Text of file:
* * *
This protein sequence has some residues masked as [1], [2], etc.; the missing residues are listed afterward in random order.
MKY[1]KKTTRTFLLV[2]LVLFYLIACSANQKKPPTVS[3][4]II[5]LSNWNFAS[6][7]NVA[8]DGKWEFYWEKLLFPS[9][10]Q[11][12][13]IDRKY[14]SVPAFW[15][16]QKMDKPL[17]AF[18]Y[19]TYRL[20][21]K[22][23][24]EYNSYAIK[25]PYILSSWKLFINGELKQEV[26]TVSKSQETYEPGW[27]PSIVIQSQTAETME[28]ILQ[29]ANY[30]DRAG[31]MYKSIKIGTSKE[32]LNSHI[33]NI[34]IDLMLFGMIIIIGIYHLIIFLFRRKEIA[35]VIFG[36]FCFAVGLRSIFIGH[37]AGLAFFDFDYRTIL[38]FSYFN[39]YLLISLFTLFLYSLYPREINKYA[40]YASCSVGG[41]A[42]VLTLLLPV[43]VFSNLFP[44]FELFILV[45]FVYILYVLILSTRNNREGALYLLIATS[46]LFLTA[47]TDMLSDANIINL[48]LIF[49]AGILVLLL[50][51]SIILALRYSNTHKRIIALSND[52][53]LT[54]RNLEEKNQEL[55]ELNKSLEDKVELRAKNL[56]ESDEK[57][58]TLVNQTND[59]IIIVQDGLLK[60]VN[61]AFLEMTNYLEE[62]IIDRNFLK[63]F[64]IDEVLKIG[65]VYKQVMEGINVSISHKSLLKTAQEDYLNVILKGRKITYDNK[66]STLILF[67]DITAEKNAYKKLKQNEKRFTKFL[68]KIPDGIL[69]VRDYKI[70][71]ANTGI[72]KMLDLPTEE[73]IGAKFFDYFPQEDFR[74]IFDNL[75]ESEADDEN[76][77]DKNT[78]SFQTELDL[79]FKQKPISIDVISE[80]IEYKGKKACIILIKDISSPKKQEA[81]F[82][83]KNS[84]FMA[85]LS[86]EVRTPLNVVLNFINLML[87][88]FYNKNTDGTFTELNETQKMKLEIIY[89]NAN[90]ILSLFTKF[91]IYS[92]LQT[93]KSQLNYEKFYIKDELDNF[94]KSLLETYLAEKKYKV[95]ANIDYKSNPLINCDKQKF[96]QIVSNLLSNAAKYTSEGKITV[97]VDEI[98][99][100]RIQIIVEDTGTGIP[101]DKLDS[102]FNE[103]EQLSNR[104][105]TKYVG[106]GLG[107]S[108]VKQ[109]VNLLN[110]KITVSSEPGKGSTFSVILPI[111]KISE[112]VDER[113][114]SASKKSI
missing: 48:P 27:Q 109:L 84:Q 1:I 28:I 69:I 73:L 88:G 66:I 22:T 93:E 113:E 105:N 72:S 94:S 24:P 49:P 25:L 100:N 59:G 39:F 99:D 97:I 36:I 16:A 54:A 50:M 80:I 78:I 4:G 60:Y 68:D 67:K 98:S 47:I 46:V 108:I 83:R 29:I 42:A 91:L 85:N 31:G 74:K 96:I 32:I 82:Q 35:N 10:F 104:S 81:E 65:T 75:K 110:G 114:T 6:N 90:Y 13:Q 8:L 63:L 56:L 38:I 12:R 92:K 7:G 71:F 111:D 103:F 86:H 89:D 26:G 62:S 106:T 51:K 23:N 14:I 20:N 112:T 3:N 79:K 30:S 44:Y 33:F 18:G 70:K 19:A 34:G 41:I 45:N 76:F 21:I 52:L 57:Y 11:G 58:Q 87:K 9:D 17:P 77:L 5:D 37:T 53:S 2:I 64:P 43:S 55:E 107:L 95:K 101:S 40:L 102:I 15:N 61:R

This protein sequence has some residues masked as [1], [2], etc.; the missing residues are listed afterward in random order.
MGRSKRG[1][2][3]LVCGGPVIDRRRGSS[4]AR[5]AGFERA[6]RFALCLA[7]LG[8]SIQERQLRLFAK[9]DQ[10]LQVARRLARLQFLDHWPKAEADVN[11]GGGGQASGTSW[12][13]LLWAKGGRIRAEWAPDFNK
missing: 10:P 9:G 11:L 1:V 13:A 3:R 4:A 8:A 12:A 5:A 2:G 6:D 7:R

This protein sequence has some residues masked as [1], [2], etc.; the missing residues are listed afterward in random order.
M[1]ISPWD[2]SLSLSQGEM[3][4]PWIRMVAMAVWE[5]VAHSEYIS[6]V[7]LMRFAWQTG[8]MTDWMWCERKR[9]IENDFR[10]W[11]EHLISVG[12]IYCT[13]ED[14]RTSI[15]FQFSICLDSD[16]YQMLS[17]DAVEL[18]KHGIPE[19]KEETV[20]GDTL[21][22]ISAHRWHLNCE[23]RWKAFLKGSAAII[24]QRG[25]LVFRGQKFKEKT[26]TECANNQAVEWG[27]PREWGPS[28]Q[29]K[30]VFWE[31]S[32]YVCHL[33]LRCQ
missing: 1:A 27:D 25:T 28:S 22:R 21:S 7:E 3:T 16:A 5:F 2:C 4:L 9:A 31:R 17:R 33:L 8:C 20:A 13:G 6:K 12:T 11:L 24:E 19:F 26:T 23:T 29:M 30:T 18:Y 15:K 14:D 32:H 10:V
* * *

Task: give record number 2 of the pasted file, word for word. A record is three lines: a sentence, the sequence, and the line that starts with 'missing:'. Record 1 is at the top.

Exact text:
This protein sequence has some residues masked as [1], [2], etc.; the missing residues are listed afterward in random order.
MGRSKRG[1][2][3]LVCGGPVIDRRRGSS[4]AR[5]AGFERA[6]RFALCLA[7]LG[8]SIQERQLRLFAK[9]DQ[10]LQVARRLARLQFLDHWPKAEADVN[11]GGGGQASGTSW[12][13]LLWAKGGRIRAEWAPDFNK
missing: 10:P 9:G 11:L 1:V 13:A 3:R 4:A 8:A 12:A 5:A 2:G 6:D 7:R